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EU students studying in UK given post-Brexit fees assurances

8th July 2018

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EU students starting at universities in England, Wales and Northern Ireland in 2019 have been assured they will continue to pay the same fees and receive the same treatment as students from the UK.

According to the Education Secretary, Damian Hinds, students from the EU starting study at English universities in Autumn 2019 will continue to pay the same fees as UK students for the duration of their course of study.

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The Welsh government also confirmed students from the EU starting study at Welsh universities in 2019 would be treated as home students.

The Scottish government, however, was the first devolved administration to make such a pledge as First Minister Nicola Sturgeon announced in February that it would extend its offer of free tuition for EU students at Scottish Universities to the 2019-2020 academic year.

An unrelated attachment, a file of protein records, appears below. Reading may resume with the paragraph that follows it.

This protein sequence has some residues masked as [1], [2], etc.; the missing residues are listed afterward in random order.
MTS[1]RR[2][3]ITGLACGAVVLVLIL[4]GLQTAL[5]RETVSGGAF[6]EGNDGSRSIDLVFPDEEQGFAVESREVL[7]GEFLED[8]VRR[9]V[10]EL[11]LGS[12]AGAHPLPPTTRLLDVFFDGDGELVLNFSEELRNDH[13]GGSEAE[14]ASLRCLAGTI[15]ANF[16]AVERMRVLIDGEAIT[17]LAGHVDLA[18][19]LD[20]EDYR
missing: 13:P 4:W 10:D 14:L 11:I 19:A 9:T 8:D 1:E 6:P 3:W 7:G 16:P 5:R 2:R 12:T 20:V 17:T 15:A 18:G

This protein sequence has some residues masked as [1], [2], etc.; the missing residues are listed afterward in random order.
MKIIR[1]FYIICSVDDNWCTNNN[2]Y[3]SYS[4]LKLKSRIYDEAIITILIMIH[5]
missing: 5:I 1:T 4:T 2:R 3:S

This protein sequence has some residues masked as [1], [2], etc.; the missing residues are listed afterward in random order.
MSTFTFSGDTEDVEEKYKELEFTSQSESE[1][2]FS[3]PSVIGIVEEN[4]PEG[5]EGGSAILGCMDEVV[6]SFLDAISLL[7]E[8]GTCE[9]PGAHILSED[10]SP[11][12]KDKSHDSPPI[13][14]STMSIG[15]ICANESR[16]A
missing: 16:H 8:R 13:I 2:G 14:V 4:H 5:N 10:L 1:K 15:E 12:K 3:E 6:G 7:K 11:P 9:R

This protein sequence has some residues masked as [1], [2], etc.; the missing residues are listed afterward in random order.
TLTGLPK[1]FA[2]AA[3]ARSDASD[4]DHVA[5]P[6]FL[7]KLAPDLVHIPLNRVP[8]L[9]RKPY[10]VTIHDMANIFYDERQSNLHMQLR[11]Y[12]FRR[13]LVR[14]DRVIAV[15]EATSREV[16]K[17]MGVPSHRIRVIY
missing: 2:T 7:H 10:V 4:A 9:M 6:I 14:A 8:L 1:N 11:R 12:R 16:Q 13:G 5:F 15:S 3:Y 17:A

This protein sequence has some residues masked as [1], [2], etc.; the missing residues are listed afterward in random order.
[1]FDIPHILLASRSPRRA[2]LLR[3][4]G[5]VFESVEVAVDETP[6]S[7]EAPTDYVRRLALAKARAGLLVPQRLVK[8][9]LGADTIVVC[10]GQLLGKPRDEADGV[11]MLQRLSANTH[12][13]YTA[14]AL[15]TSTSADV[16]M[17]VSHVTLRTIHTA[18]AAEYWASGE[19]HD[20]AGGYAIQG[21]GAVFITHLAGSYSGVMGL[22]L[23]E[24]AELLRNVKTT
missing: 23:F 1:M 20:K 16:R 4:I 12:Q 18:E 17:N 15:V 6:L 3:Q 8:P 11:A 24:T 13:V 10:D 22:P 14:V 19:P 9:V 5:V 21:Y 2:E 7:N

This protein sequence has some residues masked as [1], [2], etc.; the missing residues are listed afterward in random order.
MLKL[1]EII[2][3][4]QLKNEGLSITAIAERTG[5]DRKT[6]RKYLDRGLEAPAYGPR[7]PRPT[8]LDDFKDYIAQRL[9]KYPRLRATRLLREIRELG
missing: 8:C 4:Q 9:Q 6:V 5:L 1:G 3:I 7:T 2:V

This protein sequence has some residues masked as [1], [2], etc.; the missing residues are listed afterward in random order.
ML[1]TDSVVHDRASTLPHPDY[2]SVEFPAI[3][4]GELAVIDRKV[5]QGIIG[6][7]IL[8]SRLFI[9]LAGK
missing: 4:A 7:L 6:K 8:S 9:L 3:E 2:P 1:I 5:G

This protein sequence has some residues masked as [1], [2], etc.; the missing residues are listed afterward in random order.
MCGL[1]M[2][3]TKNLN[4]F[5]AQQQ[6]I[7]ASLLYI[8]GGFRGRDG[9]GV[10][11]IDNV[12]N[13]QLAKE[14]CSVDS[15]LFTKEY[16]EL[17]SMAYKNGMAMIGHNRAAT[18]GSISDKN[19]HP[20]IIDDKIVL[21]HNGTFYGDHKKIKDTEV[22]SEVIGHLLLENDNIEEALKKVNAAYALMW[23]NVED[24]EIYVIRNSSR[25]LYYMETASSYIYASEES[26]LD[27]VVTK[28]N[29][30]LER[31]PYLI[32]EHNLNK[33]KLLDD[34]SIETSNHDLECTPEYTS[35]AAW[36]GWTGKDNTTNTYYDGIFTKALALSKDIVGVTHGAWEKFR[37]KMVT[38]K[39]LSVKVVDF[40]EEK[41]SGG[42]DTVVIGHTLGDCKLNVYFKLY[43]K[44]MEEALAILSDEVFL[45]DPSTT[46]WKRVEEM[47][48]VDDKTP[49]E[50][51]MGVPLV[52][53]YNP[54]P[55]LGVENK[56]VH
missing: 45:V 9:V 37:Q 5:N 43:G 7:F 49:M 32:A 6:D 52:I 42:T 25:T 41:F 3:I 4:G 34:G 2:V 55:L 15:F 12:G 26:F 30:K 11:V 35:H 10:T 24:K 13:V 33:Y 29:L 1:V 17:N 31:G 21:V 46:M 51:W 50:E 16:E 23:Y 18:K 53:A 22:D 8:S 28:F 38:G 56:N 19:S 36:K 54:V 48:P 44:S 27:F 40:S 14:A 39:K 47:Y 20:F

Speaking to the BBC the Education Secretary said he wanted to provide "clarity and certainty" on the issue. The announcement is likely to serve as a reassurance to Universities that there will be no "cliff edge" in terms of student recruitment after the UK leaves the EU - addressing concerns previously raised by both Universities UK and the National Union of Students (NUS).

The move could also be viewed as an attempt to make a conciliatory gesture ahead of talks which could determine UK Universities' future access to €100bn (£89bn) of EU research funding. Some academics have warned that the loss of EU research funding could have a negative impact on both UK and EU-wide research and that the loss could be particularly damaging to researchers at the start of their career, whose job security often depends on the availability of research grants.

According to the Higher Education Statistics Agency (HESA), there were just under 135,000 EU students studying at UK universities during the 2016-17 academic year. These students are most concentrated in London based institutions, Scottish institutions, and Russell Group member universities.

NUS Vice President for Higher Education, Amatey Doku, said the fees announcement was a positive step but warned that it "does not provide any long-term commitment on the future of student mobility post-Brexit". 

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